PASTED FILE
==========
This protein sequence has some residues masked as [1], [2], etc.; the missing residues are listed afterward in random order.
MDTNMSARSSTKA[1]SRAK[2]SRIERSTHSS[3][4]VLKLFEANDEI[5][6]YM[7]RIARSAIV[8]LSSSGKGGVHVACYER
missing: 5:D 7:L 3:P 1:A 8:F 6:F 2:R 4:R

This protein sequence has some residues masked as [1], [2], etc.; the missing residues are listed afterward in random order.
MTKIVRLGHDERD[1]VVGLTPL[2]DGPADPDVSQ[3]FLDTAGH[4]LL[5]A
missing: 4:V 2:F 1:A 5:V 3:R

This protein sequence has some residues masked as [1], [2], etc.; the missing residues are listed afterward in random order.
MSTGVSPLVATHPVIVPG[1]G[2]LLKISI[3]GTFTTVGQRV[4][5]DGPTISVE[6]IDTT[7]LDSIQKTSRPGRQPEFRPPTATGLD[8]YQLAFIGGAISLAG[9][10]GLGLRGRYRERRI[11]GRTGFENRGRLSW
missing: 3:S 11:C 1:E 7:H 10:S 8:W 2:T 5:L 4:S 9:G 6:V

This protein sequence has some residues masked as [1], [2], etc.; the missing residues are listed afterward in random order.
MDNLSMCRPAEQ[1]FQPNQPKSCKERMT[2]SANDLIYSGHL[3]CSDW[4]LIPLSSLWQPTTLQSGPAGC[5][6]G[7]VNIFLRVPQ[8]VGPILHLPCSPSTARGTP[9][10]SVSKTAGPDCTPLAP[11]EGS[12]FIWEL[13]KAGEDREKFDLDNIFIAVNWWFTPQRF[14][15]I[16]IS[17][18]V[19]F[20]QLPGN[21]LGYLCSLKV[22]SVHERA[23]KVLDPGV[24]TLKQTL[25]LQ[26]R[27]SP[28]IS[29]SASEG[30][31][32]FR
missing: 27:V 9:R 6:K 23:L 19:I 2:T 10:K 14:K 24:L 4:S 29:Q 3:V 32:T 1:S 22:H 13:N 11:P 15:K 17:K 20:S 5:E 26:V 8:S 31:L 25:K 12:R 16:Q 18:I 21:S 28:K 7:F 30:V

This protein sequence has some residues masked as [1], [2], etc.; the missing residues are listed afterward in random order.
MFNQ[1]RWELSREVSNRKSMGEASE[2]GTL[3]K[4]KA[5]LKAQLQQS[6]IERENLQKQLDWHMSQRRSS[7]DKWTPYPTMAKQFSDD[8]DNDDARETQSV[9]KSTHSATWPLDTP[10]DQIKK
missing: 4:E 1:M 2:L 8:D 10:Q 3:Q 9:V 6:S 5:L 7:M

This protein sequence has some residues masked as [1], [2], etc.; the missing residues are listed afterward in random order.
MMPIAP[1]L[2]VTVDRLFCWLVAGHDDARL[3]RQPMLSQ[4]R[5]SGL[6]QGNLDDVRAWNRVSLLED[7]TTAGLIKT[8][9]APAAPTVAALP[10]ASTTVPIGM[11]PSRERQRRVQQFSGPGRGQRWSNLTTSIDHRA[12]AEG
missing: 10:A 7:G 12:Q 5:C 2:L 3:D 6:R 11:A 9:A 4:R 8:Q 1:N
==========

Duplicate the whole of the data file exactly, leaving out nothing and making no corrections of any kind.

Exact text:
This protein sequence has some residues masked as [1], [2], etc.; the missing residues are listed afterward in random order.
MDTNMSARSSTKA[1]SRAK[2]SRIERSTHSS[3][4]VLKLFEANDEI[5][6]YM[7]RIARSAIV[8]LSSSGKGGVHVACYER
missing: 5:D 7:L 3:P 1:A 8:F 6:F 2:R 4:R

This protein sequence has some residues masked as [1], [2], etc.; the missing residues are listed afterward in random order.
MTKIVRLGHDERD[1]VVGLTPL[2]DGPADPDVSQ[3]FLDTAGH[4]LL[5]A
missing: 4:V 2:F 1:A 5:V 3:R

This protein sequence has some residues masked as [1], [2], etc.; the missing residues are listed afterward in random order.
MSTGVSPLVATHPVIVPG[1]G[2]LLKISI[3]GTFTTVGQRV[4][5]DGPTISVE[6]IDTT[7]LDSIQKTSRPGRQPEFRPPTATGLD[8]YQLAFIGGAISLAG[9][10]GLGLRGRYRERRI[11]GRTGFENRGRLSW
missing: 3:S 11:C 1:E 7:H 10:S 8:W 2:T 5:L 4:S 9:G 6:V

This protein sequence has some residues masked as [1], [2], etc.; the missing residues are listed afterward in random order.
MDNLSMCRPAEQ[1]FQPNQPKSCKERMT[2]SANDLIYSGHL[3]CSDW[4]LIPLSSLWQPTTLQSGPAGC[5][6]G[7]VNIFLRVPQ[8]VGPILHLPCSPSTARGTP[9][10]SVSKTAGPDCTPLAP[11]EGS[12]FIWEL[13]KAGEDREKFDLDNIFIAVNWWFTPQRF[14][15]I[16]IS[17][18]V[19]F[20]QLPGN[21]LGYLCSLKV[22]SVHERA[23]KVLDPGV[24]TLKQTL[25]LQ[26]R[27]SP[28]IS[29]SASEG[30][31][32]FR
missing: 27:V 9:R 6:K 23:L 19:I 2:T 10:K 14:K 24:L 4:S 29:Q 3:V 32:T 1:S 22:H 13:N 11:P 15:K 17:K 20:S 5:E 26:V 8:S 31:L 25:K 12:R 16:Q 18:I 21:S 28:K 7:F 30:V

This protein sequence has some residues masked as [1], [2], etc.; the missing residues are listed afterward in random order.
MFNQ[1]RWELSREVSNRKSMGEASE[2]GTL[3]K[4]KA[5]LKAQLQQS[6]IERENLQKQLDWHMSQRRSS[7]DKWTPYPTMAKQFSDD[8]DNDDARETQSV[9]KSTHSATWPLDTP[10]DQIKK
missing: 4:E 1:M 2:L 8:D 10:Q 3:Q 9:V 6:S 5:L 7:M

This protein sequence has some residues masked as [1], [2], etc.; the missing residues are listed afterward in random order.
MMPIAP[1]L[2]VTVDRLFCWLVAGHDDARL[3]RQPMLSQ[4]R[5]SGL[6]QGNLDDVRAWNRVSLLED[7]TTAGLIKT[8][9]APAAPTVAALP[10]ASTTVPIGM[11]PSRERQRRVQQFSGPGRGQRWSNLTTSIDHRA[12]AEG
missing: 10:A 7:G 12:Q 5:C 2:L 3:D 6:R 11:A 9:A 4:R 8:Q 1:N